I talk to chip clips.

“Chip clips! How are you? Are you happy today?”, I ask with open enthusiasm.

The chip clips, affixed to a bucket by magnets, are moved to nod in answer to my questions.

These inanimate objects might as well have names, personalities, families and jobs. They are an intricate part of our family, at least. They live on metal pail given to J the Easter before last and are one of his stim items. The simple act of looking at these two chip clips on their pail from various angles is peaceful to him.

So I talk to chip clips.

This is not the only thing I talk to or with. Stuffed animals come to life, displaying exaggerated reactions and emotions to reflect to J how emotions work. Cars with busted parts in the parking lot to a garage requiring reassuring J that while said car does have a boo-boo, it will be okay, someone is going to fix the boo-boo. Trees must be greeted and occasionally hugged on the way out of schools. Light poles are said hello to as well.

My child struggles with social skills. There was a long time of his life where he displayed few and seemed distant, even removed. The progress he has made is substantial and part of that progress entails living in a manner most unexpected yet most oddly pleasant. We end up going a lot slower through life and seeing a lot more. There are details he catches that I would have otherwise missed, all because we stop at all those trees.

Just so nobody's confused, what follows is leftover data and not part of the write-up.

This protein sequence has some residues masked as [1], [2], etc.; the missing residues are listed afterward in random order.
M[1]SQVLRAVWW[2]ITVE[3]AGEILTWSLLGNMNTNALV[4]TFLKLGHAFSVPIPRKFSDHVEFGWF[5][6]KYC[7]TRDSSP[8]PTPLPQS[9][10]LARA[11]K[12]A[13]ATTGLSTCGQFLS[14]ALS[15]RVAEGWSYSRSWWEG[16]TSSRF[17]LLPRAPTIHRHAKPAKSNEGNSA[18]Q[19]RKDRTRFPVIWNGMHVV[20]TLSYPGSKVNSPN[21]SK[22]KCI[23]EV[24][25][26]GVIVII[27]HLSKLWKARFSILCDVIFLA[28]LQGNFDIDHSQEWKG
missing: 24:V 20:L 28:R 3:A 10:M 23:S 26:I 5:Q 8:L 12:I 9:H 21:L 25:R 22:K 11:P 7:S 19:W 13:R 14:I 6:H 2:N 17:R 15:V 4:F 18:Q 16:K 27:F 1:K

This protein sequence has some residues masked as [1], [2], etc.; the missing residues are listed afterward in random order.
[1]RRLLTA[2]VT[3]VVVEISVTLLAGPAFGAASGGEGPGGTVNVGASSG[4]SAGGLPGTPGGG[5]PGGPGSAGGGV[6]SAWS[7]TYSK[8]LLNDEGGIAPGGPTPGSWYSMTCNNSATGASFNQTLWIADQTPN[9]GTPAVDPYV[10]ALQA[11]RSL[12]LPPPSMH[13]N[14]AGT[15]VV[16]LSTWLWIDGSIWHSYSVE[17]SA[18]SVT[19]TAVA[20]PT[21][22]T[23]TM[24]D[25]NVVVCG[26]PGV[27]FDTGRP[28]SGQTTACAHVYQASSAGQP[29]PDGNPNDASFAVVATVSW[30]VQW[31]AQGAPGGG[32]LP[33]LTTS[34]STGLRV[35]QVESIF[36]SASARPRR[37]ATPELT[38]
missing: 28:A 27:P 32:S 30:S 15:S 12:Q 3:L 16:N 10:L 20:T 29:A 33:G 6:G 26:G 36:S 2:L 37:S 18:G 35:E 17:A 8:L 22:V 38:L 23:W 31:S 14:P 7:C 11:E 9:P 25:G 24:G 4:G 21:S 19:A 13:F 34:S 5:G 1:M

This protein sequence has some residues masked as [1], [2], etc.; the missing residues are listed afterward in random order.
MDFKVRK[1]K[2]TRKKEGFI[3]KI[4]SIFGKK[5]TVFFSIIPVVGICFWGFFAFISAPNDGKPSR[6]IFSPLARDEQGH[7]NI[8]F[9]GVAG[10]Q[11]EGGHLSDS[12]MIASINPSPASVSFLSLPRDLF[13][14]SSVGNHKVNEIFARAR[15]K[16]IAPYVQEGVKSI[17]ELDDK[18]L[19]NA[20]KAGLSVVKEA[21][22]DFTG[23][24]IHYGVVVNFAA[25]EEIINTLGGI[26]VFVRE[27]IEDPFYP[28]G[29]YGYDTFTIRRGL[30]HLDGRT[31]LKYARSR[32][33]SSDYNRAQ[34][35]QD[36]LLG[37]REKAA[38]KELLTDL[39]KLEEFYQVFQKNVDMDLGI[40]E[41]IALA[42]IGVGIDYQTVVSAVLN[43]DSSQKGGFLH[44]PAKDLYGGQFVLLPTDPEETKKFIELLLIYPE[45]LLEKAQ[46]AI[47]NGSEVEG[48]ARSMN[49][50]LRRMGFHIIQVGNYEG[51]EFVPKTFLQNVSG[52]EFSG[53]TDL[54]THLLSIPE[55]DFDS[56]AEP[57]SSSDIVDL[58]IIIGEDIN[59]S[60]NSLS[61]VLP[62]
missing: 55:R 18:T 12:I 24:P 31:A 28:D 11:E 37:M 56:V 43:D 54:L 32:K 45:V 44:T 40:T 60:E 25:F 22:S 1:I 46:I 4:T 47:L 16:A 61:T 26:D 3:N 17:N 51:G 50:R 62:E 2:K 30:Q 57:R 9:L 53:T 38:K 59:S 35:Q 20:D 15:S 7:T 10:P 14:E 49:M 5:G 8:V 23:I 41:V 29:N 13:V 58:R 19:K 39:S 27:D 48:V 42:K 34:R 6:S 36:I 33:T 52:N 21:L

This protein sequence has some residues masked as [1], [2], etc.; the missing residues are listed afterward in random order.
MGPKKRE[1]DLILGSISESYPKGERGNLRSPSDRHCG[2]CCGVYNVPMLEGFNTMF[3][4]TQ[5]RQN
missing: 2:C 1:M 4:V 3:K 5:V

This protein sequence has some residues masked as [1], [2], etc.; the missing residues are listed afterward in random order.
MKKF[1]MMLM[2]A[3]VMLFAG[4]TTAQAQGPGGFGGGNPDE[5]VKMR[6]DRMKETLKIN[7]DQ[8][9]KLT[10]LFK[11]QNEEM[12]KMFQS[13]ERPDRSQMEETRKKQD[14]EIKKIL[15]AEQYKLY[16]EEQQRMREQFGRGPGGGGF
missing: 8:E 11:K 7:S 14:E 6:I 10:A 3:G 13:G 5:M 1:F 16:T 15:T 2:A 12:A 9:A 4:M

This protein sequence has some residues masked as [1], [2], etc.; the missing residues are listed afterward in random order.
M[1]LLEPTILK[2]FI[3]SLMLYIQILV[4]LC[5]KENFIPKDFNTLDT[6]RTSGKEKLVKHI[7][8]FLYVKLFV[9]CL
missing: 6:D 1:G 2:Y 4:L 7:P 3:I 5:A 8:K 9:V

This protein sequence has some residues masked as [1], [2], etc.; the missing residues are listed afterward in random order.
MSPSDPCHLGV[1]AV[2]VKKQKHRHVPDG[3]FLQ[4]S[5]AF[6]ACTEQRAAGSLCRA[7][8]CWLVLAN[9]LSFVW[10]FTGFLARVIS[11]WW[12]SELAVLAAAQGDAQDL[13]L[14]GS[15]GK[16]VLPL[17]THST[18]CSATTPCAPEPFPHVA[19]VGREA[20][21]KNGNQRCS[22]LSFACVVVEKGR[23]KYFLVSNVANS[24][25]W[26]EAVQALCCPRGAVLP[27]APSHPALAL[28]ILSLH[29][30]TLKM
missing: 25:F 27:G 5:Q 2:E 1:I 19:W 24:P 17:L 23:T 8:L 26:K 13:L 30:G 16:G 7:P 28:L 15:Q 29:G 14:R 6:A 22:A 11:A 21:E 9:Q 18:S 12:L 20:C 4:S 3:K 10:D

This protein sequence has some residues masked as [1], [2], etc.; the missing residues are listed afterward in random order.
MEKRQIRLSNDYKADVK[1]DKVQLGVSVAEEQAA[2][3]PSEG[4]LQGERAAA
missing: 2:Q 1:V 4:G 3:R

It’s tempting some days to hurry him along with the thinking that come on, we said hi to those trees already earlier today… It’s becoming more clear that when there’s no emergency, there’s no need to hasten or skip these things. These habits, they only linger while they serve a function even if that function only is obvious to J himself and to forcibly remove them is fixing what is not broken. That ends well for no one.

So next time you see a bedraggled mom with a sweet-faced little boy stopping to chat with trees or talk to chip clips, remember that as odd as it may be to you it might very well be very important to them.

Besides, chip clips are fine conversational partners when they are voiced by a nearly 4-year-old who formerly had near zero functional communication skills. Fine partners indeed.